The Competition Council (CC) of Latvia has developed and put out for public consultation a draft strategy of case prioritisation on 10 June 2014. The strategy sets out general principles and specific criteria on how to set operational priorities in order to focus the resources of the CC on the effective protection of the public interest and the promotion of consumers’ welfare.

Considering that the CC has to operate with limited resources, it is of great importance that the financial and human resources at its disposal are used for targeted investigations in markets that are important for the public and for removing those infringements which cause the most severe damage. When less harmful infringements are to be tackled, fewer resources can be invested. For example, the authority can act as negotiator between undertakings or, if a case is initiated, ask for a greater participation of the parties into the investigation.

The draft strategy stresses that prohibited practices such as price-fixing, market or customer-sharing or restriction of production or distribution are not to be tolerated. Combating such infringements has therefore been set as one of the key priorities of the CC.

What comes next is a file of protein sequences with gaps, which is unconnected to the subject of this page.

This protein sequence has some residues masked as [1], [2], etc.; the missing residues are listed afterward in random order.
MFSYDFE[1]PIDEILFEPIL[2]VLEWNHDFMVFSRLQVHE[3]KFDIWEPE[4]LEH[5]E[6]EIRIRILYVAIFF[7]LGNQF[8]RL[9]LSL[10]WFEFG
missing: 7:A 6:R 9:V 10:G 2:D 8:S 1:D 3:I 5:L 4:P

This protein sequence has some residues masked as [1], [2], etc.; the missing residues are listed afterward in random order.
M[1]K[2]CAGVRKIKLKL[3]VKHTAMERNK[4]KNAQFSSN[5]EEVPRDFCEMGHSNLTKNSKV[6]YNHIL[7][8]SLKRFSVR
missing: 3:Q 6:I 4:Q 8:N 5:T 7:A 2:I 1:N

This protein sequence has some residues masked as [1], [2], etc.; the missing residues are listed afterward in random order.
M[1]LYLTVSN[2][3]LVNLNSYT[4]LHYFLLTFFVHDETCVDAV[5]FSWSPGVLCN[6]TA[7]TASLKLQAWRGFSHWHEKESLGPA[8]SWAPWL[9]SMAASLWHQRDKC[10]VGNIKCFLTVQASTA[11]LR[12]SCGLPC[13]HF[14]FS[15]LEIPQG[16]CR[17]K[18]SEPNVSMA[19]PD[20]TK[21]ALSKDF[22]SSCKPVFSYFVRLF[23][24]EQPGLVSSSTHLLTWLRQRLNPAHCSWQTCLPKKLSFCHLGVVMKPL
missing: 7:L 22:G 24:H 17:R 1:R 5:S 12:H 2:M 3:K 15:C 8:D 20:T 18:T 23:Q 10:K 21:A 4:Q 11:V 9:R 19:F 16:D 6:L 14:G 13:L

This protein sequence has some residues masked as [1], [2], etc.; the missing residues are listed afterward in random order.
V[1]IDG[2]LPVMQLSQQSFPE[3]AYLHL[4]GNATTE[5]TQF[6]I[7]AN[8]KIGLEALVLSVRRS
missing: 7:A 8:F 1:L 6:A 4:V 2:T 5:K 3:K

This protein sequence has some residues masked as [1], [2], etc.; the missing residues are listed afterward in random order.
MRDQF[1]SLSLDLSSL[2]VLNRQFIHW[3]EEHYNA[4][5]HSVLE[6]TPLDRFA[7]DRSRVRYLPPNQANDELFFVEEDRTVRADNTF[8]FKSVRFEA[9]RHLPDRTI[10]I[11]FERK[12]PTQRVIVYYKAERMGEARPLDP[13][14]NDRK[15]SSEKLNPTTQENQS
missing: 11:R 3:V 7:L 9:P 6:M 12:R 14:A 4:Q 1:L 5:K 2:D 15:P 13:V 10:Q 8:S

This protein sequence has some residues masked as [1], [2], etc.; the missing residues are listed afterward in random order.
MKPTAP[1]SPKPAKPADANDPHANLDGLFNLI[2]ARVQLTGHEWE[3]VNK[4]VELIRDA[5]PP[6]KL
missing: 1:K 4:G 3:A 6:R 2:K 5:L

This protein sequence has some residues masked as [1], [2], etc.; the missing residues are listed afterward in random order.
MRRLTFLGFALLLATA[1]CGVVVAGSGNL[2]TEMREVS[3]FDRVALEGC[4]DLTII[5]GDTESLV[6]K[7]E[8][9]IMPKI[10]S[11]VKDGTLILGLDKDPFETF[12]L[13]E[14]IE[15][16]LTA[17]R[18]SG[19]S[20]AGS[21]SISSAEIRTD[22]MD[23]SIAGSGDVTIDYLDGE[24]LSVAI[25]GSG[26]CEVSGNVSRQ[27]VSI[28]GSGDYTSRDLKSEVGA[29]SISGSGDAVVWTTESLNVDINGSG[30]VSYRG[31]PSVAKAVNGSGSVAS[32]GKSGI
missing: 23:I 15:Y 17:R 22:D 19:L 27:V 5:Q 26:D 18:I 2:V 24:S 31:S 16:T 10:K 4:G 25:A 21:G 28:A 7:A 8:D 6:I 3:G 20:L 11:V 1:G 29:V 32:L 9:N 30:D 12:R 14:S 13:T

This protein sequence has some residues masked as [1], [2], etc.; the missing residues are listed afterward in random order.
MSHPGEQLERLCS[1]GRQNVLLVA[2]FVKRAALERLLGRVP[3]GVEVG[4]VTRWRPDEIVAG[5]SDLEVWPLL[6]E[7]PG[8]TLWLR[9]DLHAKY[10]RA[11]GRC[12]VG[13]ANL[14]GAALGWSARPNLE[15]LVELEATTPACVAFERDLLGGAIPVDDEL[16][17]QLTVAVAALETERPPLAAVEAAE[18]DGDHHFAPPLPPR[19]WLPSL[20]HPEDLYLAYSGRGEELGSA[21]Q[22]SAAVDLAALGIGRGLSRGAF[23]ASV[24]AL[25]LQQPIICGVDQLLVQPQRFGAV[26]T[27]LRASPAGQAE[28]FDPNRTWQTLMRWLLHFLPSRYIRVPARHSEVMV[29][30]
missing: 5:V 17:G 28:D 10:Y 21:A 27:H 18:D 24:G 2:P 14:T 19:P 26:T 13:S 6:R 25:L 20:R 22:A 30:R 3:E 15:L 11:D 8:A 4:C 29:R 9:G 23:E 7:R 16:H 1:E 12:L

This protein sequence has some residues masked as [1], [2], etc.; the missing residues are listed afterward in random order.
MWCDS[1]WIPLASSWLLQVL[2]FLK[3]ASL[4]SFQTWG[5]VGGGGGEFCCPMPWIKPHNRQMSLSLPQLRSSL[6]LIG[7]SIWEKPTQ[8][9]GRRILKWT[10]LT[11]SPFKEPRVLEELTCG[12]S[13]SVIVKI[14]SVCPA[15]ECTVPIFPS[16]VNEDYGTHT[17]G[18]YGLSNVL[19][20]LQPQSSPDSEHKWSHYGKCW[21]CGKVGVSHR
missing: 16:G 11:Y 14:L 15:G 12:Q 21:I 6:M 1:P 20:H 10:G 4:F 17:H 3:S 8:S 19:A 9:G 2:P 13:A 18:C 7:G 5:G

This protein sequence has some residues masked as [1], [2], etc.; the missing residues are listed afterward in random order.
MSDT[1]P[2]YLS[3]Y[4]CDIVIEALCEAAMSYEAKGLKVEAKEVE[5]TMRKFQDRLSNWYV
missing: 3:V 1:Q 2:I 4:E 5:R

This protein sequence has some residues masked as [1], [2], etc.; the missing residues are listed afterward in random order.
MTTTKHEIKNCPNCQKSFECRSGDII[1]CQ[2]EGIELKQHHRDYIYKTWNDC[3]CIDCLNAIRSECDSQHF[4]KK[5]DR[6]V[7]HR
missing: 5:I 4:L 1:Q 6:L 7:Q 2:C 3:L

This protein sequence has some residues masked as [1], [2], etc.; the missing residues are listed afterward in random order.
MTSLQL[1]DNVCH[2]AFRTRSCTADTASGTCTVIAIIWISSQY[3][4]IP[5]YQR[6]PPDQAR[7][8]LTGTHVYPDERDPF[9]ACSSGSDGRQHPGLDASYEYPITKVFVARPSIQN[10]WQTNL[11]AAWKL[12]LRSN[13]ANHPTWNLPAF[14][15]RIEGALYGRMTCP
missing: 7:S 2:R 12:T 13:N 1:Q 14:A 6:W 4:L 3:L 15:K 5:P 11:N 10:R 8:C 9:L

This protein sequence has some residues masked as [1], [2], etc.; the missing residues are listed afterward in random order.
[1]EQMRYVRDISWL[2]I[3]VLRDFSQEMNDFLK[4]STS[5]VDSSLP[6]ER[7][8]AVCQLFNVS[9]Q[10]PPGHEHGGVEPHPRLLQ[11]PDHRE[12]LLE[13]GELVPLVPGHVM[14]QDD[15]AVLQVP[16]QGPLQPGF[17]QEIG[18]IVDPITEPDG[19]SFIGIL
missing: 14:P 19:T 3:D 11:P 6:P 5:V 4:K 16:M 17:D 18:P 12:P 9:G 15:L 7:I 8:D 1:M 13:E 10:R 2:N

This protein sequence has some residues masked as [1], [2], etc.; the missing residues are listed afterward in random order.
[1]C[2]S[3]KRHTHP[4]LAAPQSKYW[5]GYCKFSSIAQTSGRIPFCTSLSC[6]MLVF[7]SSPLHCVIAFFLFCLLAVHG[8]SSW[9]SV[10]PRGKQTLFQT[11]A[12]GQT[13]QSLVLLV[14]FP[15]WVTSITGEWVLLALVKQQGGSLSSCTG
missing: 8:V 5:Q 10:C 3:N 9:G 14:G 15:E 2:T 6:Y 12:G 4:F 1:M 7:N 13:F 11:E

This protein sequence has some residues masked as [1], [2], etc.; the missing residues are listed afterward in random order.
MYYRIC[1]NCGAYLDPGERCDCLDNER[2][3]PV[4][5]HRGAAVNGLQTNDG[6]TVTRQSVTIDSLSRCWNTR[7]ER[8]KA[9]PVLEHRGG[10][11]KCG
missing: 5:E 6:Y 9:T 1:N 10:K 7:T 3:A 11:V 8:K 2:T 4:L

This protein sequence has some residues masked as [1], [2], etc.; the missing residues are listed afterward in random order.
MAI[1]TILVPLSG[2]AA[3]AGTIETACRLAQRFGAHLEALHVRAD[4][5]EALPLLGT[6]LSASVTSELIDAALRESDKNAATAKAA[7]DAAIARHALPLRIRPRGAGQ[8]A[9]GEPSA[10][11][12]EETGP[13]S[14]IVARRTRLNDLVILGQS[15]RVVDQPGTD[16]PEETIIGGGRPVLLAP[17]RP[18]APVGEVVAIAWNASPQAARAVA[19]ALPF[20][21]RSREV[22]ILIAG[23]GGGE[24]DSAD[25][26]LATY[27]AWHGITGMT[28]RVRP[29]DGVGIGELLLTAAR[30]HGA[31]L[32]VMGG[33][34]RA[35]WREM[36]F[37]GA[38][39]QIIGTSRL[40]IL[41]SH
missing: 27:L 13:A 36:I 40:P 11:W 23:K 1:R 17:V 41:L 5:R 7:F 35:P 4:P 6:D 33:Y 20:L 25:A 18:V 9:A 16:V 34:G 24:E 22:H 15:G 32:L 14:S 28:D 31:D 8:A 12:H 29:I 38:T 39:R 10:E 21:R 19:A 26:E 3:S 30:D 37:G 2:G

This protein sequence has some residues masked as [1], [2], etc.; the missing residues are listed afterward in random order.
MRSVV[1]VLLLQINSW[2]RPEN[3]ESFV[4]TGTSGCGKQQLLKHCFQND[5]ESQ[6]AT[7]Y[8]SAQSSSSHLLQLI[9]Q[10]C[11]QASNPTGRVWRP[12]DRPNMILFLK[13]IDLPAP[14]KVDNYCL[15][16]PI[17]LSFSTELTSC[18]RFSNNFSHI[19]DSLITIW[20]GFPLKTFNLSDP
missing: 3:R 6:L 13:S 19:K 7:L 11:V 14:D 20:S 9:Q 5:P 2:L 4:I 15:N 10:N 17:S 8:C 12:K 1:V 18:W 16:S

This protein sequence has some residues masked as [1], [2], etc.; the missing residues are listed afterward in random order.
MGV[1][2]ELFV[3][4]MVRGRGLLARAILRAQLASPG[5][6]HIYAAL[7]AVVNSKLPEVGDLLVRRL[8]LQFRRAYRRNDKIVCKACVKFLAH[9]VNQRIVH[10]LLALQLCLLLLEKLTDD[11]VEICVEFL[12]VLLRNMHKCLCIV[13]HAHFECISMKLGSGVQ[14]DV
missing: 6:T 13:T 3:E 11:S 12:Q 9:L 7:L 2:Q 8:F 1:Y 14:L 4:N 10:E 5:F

To determine whether a case is a priority, the CC will take the following criteria into consideration: the severity and duration of the potential infringement; the number of persons affected; other legal means of redress available to the undertakings involved; the impact of the situation on the economy; the market position of the undertakings involved; the recurrence of the behaviour as well as whether the authority has sufficient information indicating the existence of the infringement. Cases in which the CC would consider providing a novel interpretation of competition law issues or evaluating a market which has not been researched before would also be regarded as significant. 

According to the draft strategy, high priority status is always allocated to certain types of cases such as cases where assistance in investigations of the European Commission or other Member-States of the European Union is requested. 

When setting out its prioritisation strategy, the CC considered both its own experience and that of other competition authorities, as well as recommendations by international organizations, including the ICN and the ECN. 

The public consultation will be closed on 8 September 2014. 

See further information (in Latvian).